If so, here are two cautionary tales that just may change your mind.
What Love Is All About
Our first tale is a romantic one--or so it may appear. The story begins with an email that John received one day from his new girlfriend. Consider how pleased he must have felt to read this note from Jane:
I want a man who knows what love is all about. You are generous, kind, thoughtful. People who are not like you admit to being useless and inferior. You have ruined me for other men. I yearn for you. I have no feelings whatsoever when we're apart. I can be forever happy--will you let me be yours?
Unfortunately, John was far from pleased. In fact, he was heartbroken. You see, John was familiar with Jane's peculiar ways of misusing punctuation marks. And so to decipher the true meaning of her email, he had to re-read it with the marks altered:
I want a man who knows what love is. All about you are generous, kind, thoughtful people, who are not like you. Admit to being useless and inferior. You have ruined me. For other men, I yearn. For you, I have no feelings whatsoever. When we're apart, I can be forever happy. Will you let me be?
This old grammarian's joke was made up, of course. But our second story really happened--in Canada, not so long ago.
Cost of a Misplaced Comma: $2.13 Million
If you happen to work in the legal division of Rogers Communications Inc., you've already learned the lesson that punctuation matters. According to Toronto's Globe and Mail for August 6, 2006, a misplaced comma in a contract to string cable lines along utility poles may cost the Canadian company a whopping $2.13 million.
Back in 2002, when the company signed off on a contract with Aliant Inc., the folks at Rogers were confident that they had locked up a long-term agreement. They were surprised, therefore, when in early 2005 Aliant gave notice of a hefty rate-hike--and even more surprised when regulators with the Canadian Radio-Television and Telecommunications Commission (CRTC) backed their claim.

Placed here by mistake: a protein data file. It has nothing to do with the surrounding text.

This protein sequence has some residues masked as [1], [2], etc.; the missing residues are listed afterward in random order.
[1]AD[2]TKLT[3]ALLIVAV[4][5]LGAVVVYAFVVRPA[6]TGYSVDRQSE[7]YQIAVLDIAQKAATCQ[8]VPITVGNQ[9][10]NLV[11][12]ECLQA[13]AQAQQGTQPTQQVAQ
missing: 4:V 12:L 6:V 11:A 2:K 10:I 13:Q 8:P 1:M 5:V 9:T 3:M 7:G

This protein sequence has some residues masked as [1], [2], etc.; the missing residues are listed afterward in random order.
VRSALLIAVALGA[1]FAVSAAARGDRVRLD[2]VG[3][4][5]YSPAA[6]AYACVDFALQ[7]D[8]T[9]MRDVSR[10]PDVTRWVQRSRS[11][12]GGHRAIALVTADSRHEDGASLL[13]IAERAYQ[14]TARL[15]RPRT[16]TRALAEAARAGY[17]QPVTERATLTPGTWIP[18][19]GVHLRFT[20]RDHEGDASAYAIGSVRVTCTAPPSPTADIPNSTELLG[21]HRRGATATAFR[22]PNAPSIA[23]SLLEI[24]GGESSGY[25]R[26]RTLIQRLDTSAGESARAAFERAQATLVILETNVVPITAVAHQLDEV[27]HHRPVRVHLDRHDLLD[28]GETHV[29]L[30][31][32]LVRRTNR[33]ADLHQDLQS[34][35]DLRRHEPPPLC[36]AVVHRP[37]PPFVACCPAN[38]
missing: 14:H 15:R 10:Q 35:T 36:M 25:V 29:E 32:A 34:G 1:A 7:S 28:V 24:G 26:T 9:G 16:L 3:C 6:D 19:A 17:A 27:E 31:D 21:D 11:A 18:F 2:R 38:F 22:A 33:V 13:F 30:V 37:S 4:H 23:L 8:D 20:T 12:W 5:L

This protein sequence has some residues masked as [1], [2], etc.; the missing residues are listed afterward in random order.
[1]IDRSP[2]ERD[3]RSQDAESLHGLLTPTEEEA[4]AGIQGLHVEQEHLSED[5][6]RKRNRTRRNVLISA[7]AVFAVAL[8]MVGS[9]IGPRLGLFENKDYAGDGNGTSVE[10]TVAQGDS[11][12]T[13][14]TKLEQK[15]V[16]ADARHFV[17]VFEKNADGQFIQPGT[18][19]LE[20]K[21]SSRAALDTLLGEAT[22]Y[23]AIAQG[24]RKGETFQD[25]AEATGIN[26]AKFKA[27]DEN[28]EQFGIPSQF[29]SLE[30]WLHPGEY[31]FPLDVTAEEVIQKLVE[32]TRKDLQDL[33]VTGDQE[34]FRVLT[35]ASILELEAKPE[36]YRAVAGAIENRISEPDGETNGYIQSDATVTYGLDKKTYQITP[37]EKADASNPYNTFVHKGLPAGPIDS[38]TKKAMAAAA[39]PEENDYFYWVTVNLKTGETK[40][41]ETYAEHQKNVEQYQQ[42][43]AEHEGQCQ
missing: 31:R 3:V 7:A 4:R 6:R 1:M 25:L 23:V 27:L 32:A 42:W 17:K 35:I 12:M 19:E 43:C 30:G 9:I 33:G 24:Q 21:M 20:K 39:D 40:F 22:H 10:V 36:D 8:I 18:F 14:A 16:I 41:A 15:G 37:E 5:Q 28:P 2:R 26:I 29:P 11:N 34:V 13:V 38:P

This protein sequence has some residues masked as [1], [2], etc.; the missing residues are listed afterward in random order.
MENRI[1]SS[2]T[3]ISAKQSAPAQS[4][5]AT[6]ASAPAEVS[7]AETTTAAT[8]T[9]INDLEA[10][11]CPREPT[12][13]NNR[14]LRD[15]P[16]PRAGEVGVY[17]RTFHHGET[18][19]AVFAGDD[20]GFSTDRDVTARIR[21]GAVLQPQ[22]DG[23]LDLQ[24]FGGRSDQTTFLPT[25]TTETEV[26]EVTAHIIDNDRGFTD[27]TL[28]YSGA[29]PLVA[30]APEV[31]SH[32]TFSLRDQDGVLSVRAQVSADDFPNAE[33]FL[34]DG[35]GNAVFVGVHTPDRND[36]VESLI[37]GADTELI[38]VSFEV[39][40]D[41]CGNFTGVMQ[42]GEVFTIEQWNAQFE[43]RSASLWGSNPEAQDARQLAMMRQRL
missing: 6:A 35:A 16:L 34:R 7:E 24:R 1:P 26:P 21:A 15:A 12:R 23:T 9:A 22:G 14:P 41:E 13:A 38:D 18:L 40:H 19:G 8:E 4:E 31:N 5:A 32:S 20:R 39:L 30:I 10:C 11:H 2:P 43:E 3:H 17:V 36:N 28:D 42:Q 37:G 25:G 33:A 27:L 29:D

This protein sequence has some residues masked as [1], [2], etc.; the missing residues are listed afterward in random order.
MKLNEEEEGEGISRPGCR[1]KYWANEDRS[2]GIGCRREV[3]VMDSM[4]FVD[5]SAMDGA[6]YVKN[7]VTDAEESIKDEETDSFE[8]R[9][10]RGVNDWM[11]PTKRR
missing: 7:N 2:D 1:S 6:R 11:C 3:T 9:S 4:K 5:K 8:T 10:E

It's all right there on page seven of the contract, where it states that the agreement "shall continue in force for a period of five years from the date it is made, and thereafter for successive five year terms, unless and until terminated by one year prior notice in writing by either party.”
The devil is in the details--or, more specifically, in the second comma. “Based on the rules of punctuation,” observed the CRTC regulators, the comma in question “allows for the termination of the [contract] at any time, without cause, upon one-year's written notice.”
We'd explain the issue simply by pointing to principle #4 at our page on the Top Four Guidelines for Using Commas Effectively: use a pair of commas to set off interrupting words, phrases, or clauses.
Without that second comma after "successive five year claims," the business about terminating the contract would apply only to successive terms, which is what Rogers' lawyers thought they were agreeing to. However, with the addition of the comma, the phrase "and thereafter for successive five year terms" is treated as an interruption.
Certainly that's how Aliant treated it. They didn't wait for that first "period of five years" to expire before giving notice of the rate hike, and thanks to the extra comma, they didn't have to.
“This is a classic case of where the placement of a comma has great importance,” Aliant said. Indeed.
Picky stuff, this punctuation, but you never know when it's going to make a big difference.